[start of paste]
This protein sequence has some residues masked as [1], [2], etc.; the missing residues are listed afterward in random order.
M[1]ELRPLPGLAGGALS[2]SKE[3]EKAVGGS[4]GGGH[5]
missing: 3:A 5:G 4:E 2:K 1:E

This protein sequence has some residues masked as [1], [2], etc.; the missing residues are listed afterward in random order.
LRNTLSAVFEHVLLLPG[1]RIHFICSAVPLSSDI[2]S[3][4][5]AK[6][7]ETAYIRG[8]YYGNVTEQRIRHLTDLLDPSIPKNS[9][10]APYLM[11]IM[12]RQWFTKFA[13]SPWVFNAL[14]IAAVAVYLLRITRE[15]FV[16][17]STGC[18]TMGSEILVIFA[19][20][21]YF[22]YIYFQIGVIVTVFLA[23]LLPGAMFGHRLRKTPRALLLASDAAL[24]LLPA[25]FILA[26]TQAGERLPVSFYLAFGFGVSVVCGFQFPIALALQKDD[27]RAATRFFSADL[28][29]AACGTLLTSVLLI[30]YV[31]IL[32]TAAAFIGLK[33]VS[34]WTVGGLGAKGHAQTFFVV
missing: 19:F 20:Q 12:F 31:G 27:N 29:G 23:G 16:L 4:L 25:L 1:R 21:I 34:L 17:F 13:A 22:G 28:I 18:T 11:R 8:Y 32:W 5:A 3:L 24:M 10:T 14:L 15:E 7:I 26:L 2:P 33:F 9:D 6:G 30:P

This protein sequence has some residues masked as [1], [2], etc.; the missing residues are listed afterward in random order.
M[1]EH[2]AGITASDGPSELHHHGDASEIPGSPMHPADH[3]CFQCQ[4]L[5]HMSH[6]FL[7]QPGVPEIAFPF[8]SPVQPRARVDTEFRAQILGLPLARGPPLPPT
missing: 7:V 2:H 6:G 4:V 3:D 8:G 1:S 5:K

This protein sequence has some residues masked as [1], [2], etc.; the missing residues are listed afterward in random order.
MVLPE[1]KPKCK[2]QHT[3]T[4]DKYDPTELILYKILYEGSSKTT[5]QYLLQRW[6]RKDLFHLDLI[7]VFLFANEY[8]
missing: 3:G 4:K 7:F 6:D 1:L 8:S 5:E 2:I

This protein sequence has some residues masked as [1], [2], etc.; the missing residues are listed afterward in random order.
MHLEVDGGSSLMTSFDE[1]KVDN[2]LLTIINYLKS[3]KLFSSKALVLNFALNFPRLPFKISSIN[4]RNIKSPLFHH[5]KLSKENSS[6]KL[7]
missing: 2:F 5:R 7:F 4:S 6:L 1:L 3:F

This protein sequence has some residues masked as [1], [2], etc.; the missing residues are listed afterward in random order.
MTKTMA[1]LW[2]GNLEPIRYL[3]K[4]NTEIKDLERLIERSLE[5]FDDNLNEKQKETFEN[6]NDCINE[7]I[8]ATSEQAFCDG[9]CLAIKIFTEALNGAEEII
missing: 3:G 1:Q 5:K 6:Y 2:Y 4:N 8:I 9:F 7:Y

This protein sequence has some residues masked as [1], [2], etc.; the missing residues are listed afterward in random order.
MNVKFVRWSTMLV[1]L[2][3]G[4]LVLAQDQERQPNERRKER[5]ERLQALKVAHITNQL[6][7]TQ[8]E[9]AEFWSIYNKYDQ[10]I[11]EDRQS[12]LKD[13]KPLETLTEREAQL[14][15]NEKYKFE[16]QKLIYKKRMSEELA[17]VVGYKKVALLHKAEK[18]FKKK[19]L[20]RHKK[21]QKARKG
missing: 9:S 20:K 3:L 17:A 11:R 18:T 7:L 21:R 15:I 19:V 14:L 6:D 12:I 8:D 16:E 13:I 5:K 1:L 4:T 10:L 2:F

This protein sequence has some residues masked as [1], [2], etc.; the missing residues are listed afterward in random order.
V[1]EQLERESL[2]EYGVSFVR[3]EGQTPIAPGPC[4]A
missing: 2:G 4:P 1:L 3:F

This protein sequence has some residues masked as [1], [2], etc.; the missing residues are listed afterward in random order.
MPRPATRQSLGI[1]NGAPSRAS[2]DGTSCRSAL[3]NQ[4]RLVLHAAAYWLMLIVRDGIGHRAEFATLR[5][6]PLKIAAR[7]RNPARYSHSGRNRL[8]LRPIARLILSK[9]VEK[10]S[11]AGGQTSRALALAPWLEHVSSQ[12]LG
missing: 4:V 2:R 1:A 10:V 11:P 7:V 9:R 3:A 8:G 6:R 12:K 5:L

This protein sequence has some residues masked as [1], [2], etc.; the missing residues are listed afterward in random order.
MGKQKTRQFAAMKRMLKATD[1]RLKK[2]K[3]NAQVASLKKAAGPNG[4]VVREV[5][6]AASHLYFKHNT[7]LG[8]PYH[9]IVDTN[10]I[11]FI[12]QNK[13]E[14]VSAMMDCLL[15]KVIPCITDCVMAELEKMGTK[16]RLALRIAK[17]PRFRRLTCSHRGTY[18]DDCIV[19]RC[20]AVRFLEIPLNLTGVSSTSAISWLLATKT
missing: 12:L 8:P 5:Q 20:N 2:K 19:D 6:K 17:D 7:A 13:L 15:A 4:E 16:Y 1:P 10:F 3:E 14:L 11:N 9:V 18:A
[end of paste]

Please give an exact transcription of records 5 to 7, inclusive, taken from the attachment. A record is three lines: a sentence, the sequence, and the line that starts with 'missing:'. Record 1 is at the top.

This protein sequence has some residues masked as [1], [2], etc.; the missing residues are listed afterward in random order.
MHLEVDGGSSLMTSFDE[1]KVDN[2]LLTIINYLKS[3]KLFSSKALVLNFALNFPRLPFKISSIN[4]RNIKSPLFHH[5]KLSKENSS[6]KL[7]
missing: 2:F 5:R 7:F 4:S 6:L 1:L 3:F

This protein sequence has some residues masked as [1], [2], etc.; the missing residues are listed afterward in random order.
MTKTMA[1]LW[2]GNLEPIRYL[3]K[4]NTEIKDLERLIERSLE[5]FDDNLNEKQKETFEN[6]NDCINE[7]I[8]ATSEQAFCDG[9]CLAIKIFTEALNGAEEII
missing: 3:G 1:Q 5:K 6:Y 2:Y 4:N 8:I 9:F 7:Y

This protein sequence has some residues masked as [1], [2], etc.; the missing residues are listed afterward in random order.
MNVKFVRWSTMLV[1]L[2][3]G[4]LVLAQDQERQPNERRKER[5]ERLQALKVAHITNQL[6][7]TQ[8]E[9]AEFWSIYNKYDQ[10]I[11]EDRQS[12]LKD[13]KPLETLTEREAQL[14][15]NEKYKFE[16]QKLIYKKRMSEELA[17]VVGYKKVALLHKAEK[18]FKKK[19]L[20]RHKK[21]QKARKG
missing: 9:S 20:K 3:L 17:A 11:R 18:T 7:L 21:R 15:I 19:V 14:L 6:D 12:I 8:D 16:E 13:I 5:K 1:L 4:T 10:L 2:F